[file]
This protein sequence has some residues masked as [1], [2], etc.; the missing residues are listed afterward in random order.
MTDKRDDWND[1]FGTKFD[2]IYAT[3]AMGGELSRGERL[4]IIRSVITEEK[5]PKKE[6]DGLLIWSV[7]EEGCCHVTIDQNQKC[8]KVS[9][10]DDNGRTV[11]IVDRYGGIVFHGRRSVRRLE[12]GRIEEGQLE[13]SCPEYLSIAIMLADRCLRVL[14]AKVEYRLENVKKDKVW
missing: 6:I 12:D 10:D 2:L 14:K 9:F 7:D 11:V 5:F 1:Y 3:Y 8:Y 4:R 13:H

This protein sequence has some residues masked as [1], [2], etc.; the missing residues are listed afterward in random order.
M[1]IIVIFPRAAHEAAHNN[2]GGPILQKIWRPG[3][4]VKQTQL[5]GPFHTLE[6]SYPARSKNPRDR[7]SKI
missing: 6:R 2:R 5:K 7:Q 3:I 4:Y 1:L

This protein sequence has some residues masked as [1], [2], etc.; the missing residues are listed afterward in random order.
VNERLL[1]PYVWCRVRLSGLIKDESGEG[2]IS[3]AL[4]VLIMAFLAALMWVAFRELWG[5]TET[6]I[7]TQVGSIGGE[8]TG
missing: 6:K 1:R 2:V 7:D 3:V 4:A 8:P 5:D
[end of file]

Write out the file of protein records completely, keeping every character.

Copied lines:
This protein sequence has some residues masked as [1], [2], etc.; the missing residues are listed afterward in random order.
MTDKRDDWND[1]FGTKFD[2]IYAT[3]AMGGELSRGERL[4]IIRSVITEEK[5]PKKE[6]DGLLIWSV[7]EEGCCHVTIDQNQKC[8]KVS[9][10]DDNGRTV[11]IVDRYGGIVFHGRRSVRRLE[12]GRIEEGQLE[13]SCPEYLSIAIMLADRCLRVL[14]AKVEYRLENVKKDKVW
missing: 6:I 12:D 10:D 2:L 14:K 9:F 7:D 11:V 5:F 1:Y 3:Y 8:Y 4:R 13:H

This protein sequence has some residues masked as [1], [2], etc.; the missing residues are listed afterward in random order.
M[1]IIVIFPRAAHEAAHNN[2]GGPILQKIWRPG[3][4]VKQTQL[5]GPFHTLE[6]SYPARSKNPRDR[7]SKI
missing: 6:R 2:R 5:K 7:Q 3:I 4:Y 1:L

This protein sequence has some residues masked as [1], [2], etc.; the missing residues are listed afterward in random order.
VNERLL[1]PYVWCRVRLSGLIKDESGEG[2]IS[3]AL[4]VLIMAFLAALMWVAFRELWG[5]TET[6]I[7]TQVGSIGGE[8]TG
missing: 6:K 1:R 2:V 7:D 3:V 4:A 8:P 5:D